What Should I Know About Mobile Home Kitchen Sinks?
Would you like to know more about the sinks in mobile homes? Size? Styles? Types?
If you aren’t aware, it’s worth noting that mobile home kitchen sinks are different from sinks in a traditional site-built home. We’re going to get into more detail and discuss the depths and sizes of sinks in mobile homes and move on to different styles of sinks you can choose from.
Let’s get started!
Depths & Types of Mobile Home Kitchen Sinks
Since countertops in mobile homes aren’t as deep as those found in traditional site-built homes, you need to make sure you are buying a sink specifically designed for mobile homes unless you plan on replacing the countertops too!
But we’re going to just talk about sinks, so let’s get to the next part, which is discussing different depths and types of sinks:
Mobile Home Sink Depth
You will find that mobile home sinks come in a stainless double-bowl style with a 9-inch-12-inch depth.
Double-bowl sinks are the most practical type since you can wash dishes on one side, and rinse them off on the other side.
There is another type of double-bowl sink that has one large bowl and one small bowl. This version is just as useful as the equal-bowl version in that you use the large bowl for soaking and the small one for rinsing.
Farmhouse sinks are another name for single-bowl sinks. Because they only have one bowl, they are typically larger than their double-bowl counterparts.
There is no point in purchasing this type of sink if you do not already have a dishwasher installed in your home. This type of sink, however, can be great for soaking large amounts of produce, or even bathing the baby!
Styles of Mobile Home Kitchen Sinks
Ultimately the type of sink you choose must be based on your needs and what look or aesthetic you are going for. Let’s go over some different styles of mobile home sinks:
1. Drop-in Sinks
A drop-in sink is a popular option, which simply drops into place from above your countertop, hence the name. Once it’s in place, all you have to do is tighten the screws and clips and you’re ready to wash the dishes.
The lip that rests on your countertop to support the rest of the fixture is a distinguishing feature of all drop-in sinks.
2. Undermount Sinks
Undermount sinks are on the other side of the spectrum from drop-in sinks. Instead of dropping them into place, you will raise them into their position from underneath.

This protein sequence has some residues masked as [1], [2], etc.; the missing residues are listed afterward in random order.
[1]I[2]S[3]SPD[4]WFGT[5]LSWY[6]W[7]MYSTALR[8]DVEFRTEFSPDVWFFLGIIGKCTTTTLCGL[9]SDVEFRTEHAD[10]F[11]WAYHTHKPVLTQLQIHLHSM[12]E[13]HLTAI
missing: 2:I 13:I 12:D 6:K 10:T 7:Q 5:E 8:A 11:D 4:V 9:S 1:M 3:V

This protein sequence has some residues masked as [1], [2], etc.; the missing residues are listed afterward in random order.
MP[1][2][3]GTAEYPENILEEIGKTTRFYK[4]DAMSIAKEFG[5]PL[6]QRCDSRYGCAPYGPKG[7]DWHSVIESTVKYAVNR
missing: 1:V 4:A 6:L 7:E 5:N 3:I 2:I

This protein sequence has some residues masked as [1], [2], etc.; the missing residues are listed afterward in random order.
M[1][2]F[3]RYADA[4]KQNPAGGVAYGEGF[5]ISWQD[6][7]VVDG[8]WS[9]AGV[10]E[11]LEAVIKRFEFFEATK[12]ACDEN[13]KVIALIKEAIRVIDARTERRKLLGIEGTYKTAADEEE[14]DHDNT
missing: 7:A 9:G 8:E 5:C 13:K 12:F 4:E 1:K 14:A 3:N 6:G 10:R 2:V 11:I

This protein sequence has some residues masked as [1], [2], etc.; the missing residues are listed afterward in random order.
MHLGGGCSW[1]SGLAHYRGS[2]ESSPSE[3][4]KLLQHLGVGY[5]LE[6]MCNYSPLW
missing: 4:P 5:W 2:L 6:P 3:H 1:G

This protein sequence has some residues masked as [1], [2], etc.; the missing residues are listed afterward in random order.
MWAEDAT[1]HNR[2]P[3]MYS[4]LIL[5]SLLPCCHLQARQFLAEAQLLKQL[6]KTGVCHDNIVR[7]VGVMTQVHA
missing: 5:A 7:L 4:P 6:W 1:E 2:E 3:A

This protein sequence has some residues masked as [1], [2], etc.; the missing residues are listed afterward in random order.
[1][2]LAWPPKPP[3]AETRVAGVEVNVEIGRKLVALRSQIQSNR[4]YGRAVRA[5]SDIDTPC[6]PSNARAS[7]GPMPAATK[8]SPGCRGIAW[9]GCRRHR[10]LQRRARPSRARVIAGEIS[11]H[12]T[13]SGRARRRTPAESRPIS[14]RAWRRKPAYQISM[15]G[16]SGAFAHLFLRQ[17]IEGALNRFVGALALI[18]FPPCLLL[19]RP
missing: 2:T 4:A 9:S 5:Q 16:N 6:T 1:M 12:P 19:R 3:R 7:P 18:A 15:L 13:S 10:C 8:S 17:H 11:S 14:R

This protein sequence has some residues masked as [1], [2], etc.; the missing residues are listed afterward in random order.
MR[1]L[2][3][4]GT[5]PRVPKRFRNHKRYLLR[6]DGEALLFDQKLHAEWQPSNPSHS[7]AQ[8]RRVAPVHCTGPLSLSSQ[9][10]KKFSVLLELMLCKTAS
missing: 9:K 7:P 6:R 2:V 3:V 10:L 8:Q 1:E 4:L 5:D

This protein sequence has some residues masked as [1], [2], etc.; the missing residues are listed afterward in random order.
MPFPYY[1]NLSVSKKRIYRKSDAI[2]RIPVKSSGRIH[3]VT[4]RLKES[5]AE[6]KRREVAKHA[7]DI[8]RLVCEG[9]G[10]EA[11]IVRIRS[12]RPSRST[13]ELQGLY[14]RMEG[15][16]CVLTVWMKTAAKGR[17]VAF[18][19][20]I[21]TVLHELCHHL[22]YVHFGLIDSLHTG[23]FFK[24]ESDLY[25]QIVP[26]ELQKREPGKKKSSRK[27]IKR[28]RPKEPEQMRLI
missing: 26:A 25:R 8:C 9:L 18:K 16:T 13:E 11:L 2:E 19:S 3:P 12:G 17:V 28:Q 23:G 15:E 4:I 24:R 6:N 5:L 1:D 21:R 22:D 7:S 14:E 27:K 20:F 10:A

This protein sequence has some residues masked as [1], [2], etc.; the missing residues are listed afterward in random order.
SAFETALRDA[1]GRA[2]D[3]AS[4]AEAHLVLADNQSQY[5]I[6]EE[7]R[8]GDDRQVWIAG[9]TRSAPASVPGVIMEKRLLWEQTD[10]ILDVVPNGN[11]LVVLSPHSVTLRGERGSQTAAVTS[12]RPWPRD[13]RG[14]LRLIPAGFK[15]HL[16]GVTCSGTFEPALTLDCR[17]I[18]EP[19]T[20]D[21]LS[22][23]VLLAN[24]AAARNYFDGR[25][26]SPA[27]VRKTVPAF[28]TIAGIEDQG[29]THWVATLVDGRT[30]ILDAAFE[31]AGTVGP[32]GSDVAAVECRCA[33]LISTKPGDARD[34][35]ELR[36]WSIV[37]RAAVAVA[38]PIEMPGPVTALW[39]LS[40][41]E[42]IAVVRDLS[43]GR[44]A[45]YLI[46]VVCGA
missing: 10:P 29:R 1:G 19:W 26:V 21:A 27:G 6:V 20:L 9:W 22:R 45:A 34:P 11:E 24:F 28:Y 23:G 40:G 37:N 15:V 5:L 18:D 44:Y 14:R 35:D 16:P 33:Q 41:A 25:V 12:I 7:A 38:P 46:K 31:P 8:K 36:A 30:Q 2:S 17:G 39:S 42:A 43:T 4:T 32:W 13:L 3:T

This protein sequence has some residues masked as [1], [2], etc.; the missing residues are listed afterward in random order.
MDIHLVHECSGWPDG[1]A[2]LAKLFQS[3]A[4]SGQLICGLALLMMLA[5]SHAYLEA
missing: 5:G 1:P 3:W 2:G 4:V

Another significant difference is that it does not come with lips, as drop-in sinks do. Undermount sinks are almost always paired with solid surface countertops that match.
3. Farmhouse Sinks
Farmhouse sinks, also commonly called “apron front sinks” are a show-stopper! These sinks come with one deep bowl that requires you to make modifications to the base cabinet so that it can accommodate the sink’s broader section.
To accommodate the deep bottom of the sink, the cabinet’s front face will be shorter than the cabinet. So the cabinet modification is required to make room for the large bowl of the farmhouse sink.
4. Bar Sink
Bar sinks are smaller than traditional kitchen sinks. They are mostly single-bowl fixtures that can take on the style of any of the sinks mentioned above.
Bar sinks essentially add functionality to any entertaining area in your home. You can use them as a prep station or a secondary kitchen sink in addition to serving in your home bar.
Materials for Mobile Home Kitchen Sinks
You don’t have to stick with one type of sink. The material and color of the sink also contribute to the overall design of your kitchen. Consider some of the most common options:
1. Stainless Steel
Because of its durability and low cost in comparison to other materials, stainless is a popular choice. Keep in mind that it scratches more easily than other materials and has more visible water spots, making it more difficult to keep clean.
Acrylic is also known as polycarbonate or durable plastic. It is lightweight for easy installation and reinforced with fiberglass and resin for durability and stain resistance. However, it is not as durable as stainless steel and should not be used with abrasive materials to avoid scratch marks.
Porcelain requires very little upkeep due to its nonporous nature. Because of the variety of colors and styles, it can be used in both traditional and modern kitchens. It can withstand more wear and tear than most materials, but keep in mind that it can crack and stain with prolonged use!
The Bottom Line
So, when it comes to mobile home kitchen sinks, they can differ in depth and style, and it ultimately depends on your budget and the look you desire in your kitchen! When you are picking out your sink, consider all these factors and you will be on the right track!
Speak with a member at Braustin today!